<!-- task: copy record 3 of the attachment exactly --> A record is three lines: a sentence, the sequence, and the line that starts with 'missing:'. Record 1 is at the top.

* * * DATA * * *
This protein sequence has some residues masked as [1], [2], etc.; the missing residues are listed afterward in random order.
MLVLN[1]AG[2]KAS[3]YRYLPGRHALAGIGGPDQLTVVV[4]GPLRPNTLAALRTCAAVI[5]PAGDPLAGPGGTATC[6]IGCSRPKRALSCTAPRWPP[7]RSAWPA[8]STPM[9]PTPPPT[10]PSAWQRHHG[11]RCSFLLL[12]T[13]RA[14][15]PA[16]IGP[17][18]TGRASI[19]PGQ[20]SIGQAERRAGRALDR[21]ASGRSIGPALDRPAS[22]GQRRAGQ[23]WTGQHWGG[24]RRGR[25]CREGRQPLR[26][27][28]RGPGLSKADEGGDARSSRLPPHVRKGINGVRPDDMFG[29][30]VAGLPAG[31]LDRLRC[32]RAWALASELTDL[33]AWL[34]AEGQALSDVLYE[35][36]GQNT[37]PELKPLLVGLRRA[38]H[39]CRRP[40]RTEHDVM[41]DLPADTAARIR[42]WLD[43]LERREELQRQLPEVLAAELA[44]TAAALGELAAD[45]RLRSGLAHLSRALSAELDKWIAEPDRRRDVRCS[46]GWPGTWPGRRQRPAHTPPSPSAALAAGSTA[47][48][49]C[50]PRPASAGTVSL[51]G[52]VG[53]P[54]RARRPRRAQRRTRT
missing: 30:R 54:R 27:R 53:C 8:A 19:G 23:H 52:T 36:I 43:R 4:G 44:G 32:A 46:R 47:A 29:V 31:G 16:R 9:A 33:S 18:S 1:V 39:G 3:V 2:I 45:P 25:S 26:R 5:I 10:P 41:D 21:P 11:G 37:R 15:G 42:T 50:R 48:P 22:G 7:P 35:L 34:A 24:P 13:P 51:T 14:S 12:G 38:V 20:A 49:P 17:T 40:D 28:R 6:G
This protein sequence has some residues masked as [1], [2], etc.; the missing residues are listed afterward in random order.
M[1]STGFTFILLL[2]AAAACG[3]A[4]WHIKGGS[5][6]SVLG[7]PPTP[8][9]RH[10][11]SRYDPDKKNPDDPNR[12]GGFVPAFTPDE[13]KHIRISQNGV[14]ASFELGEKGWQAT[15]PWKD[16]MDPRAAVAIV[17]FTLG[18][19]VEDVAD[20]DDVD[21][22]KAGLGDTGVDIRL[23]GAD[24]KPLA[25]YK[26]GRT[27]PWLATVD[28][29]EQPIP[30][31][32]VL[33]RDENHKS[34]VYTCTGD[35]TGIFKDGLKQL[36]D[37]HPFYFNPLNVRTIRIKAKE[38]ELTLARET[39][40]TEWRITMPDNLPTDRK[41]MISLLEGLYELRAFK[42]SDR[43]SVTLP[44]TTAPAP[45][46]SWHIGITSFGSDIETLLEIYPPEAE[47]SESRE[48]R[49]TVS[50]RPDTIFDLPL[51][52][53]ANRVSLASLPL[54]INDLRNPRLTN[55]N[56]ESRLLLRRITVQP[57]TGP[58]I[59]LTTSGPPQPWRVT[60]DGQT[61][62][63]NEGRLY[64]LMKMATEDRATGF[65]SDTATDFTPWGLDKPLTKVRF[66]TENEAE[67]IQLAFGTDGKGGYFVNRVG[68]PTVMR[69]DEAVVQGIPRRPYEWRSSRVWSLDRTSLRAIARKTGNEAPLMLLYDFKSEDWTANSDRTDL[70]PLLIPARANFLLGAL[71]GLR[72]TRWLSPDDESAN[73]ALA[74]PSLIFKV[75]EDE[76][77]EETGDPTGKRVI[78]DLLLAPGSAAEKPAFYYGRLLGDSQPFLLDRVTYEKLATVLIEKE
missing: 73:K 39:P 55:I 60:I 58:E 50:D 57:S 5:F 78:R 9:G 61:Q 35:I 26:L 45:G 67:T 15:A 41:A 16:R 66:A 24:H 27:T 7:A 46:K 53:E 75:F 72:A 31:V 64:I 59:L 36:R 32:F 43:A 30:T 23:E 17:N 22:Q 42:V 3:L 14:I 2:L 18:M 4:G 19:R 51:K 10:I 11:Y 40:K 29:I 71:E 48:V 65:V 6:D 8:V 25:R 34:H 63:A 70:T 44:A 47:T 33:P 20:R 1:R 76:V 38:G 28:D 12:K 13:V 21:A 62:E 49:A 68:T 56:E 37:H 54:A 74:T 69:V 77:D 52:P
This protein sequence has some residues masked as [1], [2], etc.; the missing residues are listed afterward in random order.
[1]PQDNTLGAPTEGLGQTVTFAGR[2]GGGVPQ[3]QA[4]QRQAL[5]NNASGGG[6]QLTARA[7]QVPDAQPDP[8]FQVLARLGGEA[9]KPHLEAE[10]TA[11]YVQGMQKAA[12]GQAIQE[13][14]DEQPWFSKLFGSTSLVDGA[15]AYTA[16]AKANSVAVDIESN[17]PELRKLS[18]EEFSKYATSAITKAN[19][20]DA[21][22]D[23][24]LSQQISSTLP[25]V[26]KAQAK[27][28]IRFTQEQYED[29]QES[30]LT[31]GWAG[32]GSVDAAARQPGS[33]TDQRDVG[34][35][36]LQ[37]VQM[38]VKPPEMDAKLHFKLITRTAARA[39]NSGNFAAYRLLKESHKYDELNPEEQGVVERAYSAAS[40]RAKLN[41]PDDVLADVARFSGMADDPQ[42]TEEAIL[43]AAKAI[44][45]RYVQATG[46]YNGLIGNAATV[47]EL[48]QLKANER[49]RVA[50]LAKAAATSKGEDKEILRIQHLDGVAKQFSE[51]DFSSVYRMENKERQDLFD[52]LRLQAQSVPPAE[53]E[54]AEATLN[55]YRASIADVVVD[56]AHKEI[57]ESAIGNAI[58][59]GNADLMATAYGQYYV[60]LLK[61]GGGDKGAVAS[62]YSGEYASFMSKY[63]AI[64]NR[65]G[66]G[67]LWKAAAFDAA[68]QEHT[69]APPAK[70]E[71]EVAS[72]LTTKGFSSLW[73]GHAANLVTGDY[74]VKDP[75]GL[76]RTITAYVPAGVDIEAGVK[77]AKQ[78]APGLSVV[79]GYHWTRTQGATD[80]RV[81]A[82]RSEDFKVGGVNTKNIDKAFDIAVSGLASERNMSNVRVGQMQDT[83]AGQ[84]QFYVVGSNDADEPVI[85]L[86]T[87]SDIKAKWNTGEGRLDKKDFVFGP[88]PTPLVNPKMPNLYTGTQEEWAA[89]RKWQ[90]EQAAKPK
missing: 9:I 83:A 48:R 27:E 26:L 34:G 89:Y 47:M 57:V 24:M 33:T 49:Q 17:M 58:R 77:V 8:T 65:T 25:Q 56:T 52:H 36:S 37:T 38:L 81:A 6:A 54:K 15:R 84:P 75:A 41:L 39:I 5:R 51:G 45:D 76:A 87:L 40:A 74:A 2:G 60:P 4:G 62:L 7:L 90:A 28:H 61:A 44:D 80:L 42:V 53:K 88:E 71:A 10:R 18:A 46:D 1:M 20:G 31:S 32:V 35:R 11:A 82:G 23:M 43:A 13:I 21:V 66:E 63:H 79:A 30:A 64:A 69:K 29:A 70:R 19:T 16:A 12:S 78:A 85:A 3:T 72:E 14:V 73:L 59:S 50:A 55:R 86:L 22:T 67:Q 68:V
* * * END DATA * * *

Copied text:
This protein sequence has some residues masked as [1], [2], etc.; the missing residues are listed afterward in random order.
[1]PQDNTLGAPTEGLGQTVTFAGR[2]GGGVPQ[3]QA[4]QRQAL[5]NNASGGG[6]QLTARA[7]QVPDAQPDP[8]FQVLARLGGEA[9]KPHLEAE[10]TA[11]YVQGMQKAA[12]GQAIQE[13][14]DEQPWFSKLFGSTSLVDGA[15]AYTA[16]AKANSVAVDIESN[17]PELRKLS[18]EEFSKYATSAITKAN[19][20]DA[21][22]D[23][24]LSQQISSTLP[25]V[26]KAQAK[27][28]IRFTQEQYED[29]QES[30]LT[31]GWAG[32]GSVDAAARQPGS[33]TDQRDVG[34][35][36]LQ[37]VQM[38]VKPPEMDAKLHFKLITRTAARA[39]NSGNFAAYRLLKESHKYDELNPEEQGVVERAYSAAS[40]RAKLN[41]PDDVLADVARFSGMADDPQ[42]TEEAIL[43]AAKAI[44][45]RYVQATG[46]YNGLIGNAATV[47]EL[48]QLKANER[49]RVA[50]LAKAAATSKGEDKEILRIQHLDGVAKQFSE[51]DFSSVYRMENKERQDLFD[52]LRLQAQSVPPAE[53]E[54]AEATLN[55]YRASIADVVVD[56]AHKEI[57]ESAIGNAI[58][59]GNADLMATAYGQYYV[60]LLK[61]GGGDKGAVAS[62]YSGEYASFMSKY[63]AI[64]NR[65]G[66]G[67]LWKAAAFDAA[68]QEHT[69]APPAK[70]E[71]EVAS[72]LTTKGFSSLW[73]GHAANLVTGDY[74]VKDP[75]GL[76]RTITAYVPAGVDIEAGVK[77]AKQ[78]APGLSVV[79]GYHWTRTQGATD[80]RV[81]A[82]RSEDFKVGGVNTKNIDKAFDIAVSGLASERNMSNVRVGQMQDT[83]AGQ[84]QFYVVGSNDADEPVI[85]L[86]T[87]SDIKAKWNTGEGRLDKKDFVFGP[88]PTPLVNPKMPNLYTGTQEEWAA[89]RKWQ[90]EQAAKPK
missing: 9:I 83:A 48:R 27:E 26:L 34:G 89:Y 47:M 57:V 24:M 33:T 49:Q 17:M 58:R 77:V 8:T 65:T 25:Q 56:T 52:H 36:S 37:T 38:L 81:A 6:A 54:K 15:R 84:P 75:A 41:L 39:I 5:R 51:G 45:D 76:A 87:L 40:A 74:A 2:G 60:P 4:G 62:L 7:L 90:A 28:H 61:A 44:D 80:L 42:V 53:K 88:E 71:A 10:R 18:A 46:D 1:M 20:G 31:S 32:V 35:R 11:A 82:G 23:M 43:A 13:I 21:V 66:E 63:H 79:A 30:A 64:A 69:K 29:A 70:R 19:T 16:A 12:S 78:A 85:A 3:T 72:E 14:V 73:L 59:S 50:A 55:R 86:L 22:T 67:Q 68:V